Designer Spotlight: Angela Chen

I used to think knitting was too crafty, too grandma,” says designer Angela Chen over lunch at Café Nuba in the Waldorf Hotel this past February, “but it can be super modern and give you so much volume to work with. The possibilities are endless.” At Toronto’s LG Fashion Week in April, Chen sent everything from body suits to capelets to oversize collars, to off-the-shoulder sweaters to bustiers to tulle-skirted dresses (in a strict palette of white, black, and grey) down the runway for her fall/winter 2011 knitwear collection. She was inspired by the artwork of Jonathan Lasker—“I love his sporadic, freehand lines and spontaneous use of black and white with contrast colours”—and played with different textures, stitches, and weights of yarn to achieve body-conscious cling and sophisticated movement in each piece. Known for structured minimalism, Chen’s work (celebrated universally in Canadian fashion press and seen on style-savvy celebs like Chloe Sevigny and Kirsten Dunst) had a more playful, easy energy this season. She knit 90 percent of the collection herself, which reveals not only her determination, but her desire to be in total control. “It would be my biggest nightmare, any designer’s biggest nightmare, to cede control of my creative work.”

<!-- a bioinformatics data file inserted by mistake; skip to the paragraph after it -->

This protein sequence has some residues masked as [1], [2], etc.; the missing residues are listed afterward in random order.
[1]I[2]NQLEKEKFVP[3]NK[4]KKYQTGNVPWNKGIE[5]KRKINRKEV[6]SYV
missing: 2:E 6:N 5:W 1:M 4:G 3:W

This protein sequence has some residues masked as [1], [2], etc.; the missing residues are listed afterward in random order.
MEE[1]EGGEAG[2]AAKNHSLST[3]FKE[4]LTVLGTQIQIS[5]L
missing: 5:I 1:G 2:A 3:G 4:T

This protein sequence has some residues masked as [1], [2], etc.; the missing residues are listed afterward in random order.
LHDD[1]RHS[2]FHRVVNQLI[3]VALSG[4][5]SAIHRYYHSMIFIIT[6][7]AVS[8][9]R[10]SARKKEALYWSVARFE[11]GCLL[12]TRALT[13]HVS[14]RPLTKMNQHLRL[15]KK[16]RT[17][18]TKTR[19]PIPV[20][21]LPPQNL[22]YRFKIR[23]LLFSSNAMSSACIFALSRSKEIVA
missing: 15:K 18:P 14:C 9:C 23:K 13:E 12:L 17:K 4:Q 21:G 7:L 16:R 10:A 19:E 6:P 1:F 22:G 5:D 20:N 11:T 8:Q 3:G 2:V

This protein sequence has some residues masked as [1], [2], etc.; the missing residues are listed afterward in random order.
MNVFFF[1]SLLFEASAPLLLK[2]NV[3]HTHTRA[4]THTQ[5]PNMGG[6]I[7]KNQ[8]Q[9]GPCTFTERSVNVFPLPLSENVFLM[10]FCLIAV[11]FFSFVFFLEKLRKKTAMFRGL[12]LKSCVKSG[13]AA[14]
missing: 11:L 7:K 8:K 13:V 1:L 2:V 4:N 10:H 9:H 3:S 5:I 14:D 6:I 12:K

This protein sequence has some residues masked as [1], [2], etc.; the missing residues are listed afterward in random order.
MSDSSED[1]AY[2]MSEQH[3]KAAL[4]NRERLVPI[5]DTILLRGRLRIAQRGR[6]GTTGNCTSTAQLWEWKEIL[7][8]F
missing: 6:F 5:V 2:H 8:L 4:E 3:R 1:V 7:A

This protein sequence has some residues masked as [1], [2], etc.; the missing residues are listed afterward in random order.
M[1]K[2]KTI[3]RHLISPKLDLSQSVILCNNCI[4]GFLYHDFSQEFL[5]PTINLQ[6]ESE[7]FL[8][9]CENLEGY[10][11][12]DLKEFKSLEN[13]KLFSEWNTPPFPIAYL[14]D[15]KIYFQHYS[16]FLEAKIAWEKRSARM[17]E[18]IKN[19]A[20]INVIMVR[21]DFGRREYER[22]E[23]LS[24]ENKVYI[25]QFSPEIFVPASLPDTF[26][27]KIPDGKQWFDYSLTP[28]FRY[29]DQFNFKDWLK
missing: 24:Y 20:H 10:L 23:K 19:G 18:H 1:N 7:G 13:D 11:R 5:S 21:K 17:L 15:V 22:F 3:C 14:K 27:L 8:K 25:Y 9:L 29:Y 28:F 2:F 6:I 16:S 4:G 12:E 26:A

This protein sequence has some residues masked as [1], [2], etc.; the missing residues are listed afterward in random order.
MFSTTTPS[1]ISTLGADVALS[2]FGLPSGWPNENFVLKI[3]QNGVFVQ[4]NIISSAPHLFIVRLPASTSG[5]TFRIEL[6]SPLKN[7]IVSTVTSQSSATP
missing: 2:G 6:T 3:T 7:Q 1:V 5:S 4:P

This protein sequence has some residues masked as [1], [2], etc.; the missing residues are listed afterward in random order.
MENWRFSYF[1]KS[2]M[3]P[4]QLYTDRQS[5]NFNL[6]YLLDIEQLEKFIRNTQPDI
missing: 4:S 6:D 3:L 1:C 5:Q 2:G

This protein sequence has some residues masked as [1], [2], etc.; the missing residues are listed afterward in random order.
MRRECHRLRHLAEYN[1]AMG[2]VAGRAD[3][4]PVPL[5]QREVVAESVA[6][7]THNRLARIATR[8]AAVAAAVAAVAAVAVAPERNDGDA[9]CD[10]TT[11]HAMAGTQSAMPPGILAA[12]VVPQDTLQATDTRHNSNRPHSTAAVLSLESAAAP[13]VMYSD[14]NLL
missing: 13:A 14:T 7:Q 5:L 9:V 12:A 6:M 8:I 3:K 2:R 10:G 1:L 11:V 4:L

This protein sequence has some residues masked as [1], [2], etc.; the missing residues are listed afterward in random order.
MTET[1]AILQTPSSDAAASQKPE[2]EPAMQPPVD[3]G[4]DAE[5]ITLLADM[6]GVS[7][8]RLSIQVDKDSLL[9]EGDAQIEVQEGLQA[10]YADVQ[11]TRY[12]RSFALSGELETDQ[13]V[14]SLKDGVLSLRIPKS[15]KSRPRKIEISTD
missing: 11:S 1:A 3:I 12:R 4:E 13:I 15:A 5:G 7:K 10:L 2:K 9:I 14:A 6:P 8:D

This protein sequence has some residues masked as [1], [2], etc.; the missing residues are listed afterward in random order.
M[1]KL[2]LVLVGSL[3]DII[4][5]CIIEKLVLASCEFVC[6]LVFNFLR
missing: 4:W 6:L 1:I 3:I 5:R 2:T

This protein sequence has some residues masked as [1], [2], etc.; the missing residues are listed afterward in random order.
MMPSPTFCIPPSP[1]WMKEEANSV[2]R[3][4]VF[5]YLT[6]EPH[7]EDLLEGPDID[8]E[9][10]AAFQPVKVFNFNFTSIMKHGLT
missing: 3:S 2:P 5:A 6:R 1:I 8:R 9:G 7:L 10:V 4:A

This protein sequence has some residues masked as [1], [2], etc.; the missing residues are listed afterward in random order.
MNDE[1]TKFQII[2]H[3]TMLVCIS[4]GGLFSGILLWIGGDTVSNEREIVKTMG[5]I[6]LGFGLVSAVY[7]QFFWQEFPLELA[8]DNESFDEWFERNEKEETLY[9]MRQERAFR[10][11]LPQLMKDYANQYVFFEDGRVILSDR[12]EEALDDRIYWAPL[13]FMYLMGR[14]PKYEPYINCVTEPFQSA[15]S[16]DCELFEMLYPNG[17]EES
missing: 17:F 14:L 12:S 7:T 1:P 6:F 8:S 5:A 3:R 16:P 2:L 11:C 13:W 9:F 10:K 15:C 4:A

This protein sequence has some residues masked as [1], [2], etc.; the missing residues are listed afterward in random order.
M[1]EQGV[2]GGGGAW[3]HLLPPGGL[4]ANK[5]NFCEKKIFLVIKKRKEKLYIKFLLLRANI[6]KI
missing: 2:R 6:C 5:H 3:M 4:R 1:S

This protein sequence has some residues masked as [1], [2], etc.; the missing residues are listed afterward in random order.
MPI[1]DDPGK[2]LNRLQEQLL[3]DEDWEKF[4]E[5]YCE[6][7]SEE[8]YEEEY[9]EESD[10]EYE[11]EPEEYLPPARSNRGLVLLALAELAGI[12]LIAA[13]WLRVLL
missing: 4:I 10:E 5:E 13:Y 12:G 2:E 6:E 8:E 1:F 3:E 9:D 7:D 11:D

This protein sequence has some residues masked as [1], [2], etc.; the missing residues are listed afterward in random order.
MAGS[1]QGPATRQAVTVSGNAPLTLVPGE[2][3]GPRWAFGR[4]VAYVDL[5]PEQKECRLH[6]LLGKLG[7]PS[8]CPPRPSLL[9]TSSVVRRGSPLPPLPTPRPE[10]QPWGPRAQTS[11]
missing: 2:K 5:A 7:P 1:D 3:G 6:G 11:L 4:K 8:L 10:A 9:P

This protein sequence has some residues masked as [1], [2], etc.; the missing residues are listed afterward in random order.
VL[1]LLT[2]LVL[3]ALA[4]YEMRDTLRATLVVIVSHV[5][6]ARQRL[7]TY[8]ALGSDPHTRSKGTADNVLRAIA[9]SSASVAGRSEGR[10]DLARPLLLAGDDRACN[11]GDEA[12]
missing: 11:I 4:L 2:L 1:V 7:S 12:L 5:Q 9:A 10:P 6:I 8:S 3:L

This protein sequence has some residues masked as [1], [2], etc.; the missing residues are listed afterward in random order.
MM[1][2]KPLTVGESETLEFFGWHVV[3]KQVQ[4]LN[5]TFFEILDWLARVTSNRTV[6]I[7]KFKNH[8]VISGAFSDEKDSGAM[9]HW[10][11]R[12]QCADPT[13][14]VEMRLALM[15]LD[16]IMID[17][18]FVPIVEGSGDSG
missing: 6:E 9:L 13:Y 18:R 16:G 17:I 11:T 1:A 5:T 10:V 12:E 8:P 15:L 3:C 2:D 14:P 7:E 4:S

Born in Taiwan and raised in Vancouver, Chen, 28, studied at Parsons in New York City, and interned with Marc Jacobs, Anna Sui, and Carolina Herrara before returning home last year to focus on building her own fashion label. One might think it counterintuitive to leave a fashion epicentre for the far-flung West Coast, but Chen feels more inspired and focused sitting in a Main Street coffee shop with her laptop and sketchbook than she ever did amid Manhattan’s bustle. “New York makes you tough, but it’s exhausting. Besides, there’s incredible energy and momentum in Vancouver right now, with so many more stores willing to support local designers, more fashion schools, more bloggers, just a bigger community than ever before. Now’s the time to be here, at the start of a movement.”